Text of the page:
JPMorgan's already enormous artificial intelligence (AI) team is still getting bigger. Speaking today at the Association for Computing Machinery conference, Sameena Shah, a New York-based managing director for AI research said the team is hiring and that students with an interest in AI should absolutely get in touch. "Reach out to us, send us an email, send us some example of your project your work we are actively recruiting," encouraged Shah. - The bank is now running AI-specific internships in London, North America and Hong Kong. It also has a huge 176 jobs mentioning AI currently open in its technology division alone, plus another 98 in data and analytics.
As JPMorgan's AI team gathers steam, it's developing applications of use across the bank. Shah said today that Daniele Magazzeni and his team in London developed an AI tool to help determine when JPMorgan's bankers should return to the office. "We found there were too many constraints for a human or a spreadsheet," said Shah, noting that some teams had people who wanted to come on a Tuesday, while others needed three people in on the same day and some wanted to ensure that they were in the office on a day when they could meet other people.
The AI tool, developed by Magazzeni and his colleague Rui Silva (who was hired last year after completing a PhD at Carnegie Mellon University), looked at the natural language expressions of human managers and produced an "actual return to office plan for the firm," said Shah.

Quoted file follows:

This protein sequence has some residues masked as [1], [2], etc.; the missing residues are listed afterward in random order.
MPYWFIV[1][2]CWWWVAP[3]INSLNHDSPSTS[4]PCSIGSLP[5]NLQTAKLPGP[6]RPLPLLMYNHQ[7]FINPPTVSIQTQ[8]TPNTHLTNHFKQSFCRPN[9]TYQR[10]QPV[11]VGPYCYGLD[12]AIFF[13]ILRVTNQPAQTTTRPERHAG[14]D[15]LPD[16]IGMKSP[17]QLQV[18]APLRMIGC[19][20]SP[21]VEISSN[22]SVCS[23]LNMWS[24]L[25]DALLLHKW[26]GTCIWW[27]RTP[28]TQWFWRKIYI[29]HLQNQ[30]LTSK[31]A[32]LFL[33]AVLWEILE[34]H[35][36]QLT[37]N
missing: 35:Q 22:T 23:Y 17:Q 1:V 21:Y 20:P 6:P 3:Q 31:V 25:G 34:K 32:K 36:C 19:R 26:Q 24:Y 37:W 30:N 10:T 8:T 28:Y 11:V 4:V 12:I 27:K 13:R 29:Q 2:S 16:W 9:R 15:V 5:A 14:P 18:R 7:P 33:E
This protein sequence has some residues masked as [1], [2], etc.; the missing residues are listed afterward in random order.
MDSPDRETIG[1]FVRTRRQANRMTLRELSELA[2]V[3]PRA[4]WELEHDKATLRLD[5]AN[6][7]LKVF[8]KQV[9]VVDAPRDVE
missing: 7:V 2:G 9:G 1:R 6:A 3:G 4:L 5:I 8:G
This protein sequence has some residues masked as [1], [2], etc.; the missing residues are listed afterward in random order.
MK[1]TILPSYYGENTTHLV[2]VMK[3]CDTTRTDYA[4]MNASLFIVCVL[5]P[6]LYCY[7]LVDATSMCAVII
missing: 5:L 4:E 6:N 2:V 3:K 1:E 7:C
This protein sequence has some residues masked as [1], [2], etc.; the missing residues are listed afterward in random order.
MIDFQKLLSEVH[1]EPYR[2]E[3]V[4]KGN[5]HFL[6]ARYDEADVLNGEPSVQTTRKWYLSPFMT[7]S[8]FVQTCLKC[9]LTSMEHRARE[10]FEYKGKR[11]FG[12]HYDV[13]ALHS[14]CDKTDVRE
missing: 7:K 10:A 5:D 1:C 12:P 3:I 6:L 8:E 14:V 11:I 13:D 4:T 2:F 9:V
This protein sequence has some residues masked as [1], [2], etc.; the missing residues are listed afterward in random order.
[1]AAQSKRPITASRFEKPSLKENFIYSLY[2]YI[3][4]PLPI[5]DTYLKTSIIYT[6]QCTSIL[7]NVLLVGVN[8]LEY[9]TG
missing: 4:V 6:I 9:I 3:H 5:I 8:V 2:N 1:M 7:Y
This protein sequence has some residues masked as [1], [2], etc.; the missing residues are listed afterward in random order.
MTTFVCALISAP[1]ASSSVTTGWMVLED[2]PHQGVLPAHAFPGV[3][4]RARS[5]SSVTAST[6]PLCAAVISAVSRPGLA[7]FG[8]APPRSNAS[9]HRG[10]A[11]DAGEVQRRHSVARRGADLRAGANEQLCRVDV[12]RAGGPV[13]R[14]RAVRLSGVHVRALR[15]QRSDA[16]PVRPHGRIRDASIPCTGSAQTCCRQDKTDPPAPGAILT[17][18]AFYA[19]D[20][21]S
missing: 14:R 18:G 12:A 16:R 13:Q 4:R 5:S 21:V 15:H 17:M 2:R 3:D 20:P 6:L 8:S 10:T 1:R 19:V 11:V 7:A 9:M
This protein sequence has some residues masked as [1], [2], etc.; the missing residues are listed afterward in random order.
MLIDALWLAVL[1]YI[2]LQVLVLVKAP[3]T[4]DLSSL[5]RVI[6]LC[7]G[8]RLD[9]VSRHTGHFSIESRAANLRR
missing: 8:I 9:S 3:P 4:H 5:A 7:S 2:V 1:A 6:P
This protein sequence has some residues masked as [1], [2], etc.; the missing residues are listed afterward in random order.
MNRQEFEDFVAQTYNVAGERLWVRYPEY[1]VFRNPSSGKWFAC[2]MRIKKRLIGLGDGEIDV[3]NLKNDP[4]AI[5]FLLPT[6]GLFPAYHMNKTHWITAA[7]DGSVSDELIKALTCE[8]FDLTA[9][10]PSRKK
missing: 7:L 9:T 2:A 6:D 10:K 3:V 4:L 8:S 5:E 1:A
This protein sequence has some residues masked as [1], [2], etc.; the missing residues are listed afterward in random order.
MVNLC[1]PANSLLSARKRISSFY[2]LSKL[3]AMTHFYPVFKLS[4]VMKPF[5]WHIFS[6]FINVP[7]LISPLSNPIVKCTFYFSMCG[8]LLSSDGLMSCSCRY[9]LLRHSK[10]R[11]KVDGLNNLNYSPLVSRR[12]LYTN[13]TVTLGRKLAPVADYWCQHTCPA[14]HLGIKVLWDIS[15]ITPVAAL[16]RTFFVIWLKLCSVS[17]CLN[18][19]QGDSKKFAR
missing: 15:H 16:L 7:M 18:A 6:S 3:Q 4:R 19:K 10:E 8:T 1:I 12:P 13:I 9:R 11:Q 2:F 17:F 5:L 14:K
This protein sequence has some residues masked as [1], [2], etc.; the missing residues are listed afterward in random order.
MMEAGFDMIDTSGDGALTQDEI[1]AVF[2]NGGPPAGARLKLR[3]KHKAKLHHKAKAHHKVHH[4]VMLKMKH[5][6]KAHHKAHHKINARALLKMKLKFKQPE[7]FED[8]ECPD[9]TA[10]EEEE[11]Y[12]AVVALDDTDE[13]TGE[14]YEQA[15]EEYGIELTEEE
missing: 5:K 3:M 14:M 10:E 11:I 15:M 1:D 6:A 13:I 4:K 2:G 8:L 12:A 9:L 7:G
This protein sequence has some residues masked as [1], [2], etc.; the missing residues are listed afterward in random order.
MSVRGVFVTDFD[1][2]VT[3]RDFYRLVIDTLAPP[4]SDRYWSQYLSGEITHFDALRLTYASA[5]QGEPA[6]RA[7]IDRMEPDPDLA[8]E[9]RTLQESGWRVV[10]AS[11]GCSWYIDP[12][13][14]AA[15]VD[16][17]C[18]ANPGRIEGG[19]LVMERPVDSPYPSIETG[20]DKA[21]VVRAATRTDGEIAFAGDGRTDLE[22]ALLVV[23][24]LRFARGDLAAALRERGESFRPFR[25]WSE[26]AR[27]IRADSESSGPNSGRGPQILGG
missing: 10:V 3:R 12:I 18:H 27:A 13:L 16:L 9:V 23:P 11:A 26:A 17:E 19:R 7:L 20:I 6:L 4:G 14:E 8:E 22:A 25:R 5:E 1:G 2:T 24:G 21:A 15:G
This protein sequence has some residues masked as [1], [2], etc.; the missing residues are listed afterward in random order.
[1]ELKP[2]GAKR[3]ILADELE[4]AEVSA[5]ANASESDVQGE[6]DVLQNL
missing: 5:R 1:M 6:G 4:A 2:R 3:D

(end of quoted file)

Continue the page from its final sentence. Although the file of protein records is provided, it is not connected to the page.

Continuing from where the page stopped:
The plan takes into consideration the number of available desks, preferences for days of the week, preferences for the minimum and maximum number of days to be worked, and preferences for groups people want to work with. It then tries to maximize these preferences as much as possible. Bankers are seemingly happy for the AI to generate their schedule.
This is far from the AI team's only endeavor. Tucker Balch, a New York-based managing director of AI research at JPMorgan is applying the technology to equity markets and Manuela Veloso, the New York-based head of AI research has been working on Mondrian, a tool that represents market movements as a visual input and that's able to make market predictions based on visual data. The bank is also using AI to create market simulations (including a crypto exchange).
Bankers aren't always sure about the new technology. Shah said JPMorgan developed a recommendation engine for the private capital group that helps predict when clients may need to raise capital. However, Bankers were initially skeptical of the product because they didn't understand its reasoning. "We invented a machine that explained why the AI was suggesting that [conclusion]," said Shah. Once they were provided with the explanation, she said the proportion of bankers agreeing with the AI's recommendations rose from 65% to 95%.
As JPMorgan bulks up its team, it's making hires at the senior end. It just recruited Matt Lewisman, a former chief data officer at Credit Suisse as chief data officer for its payments business, based in Chicago.
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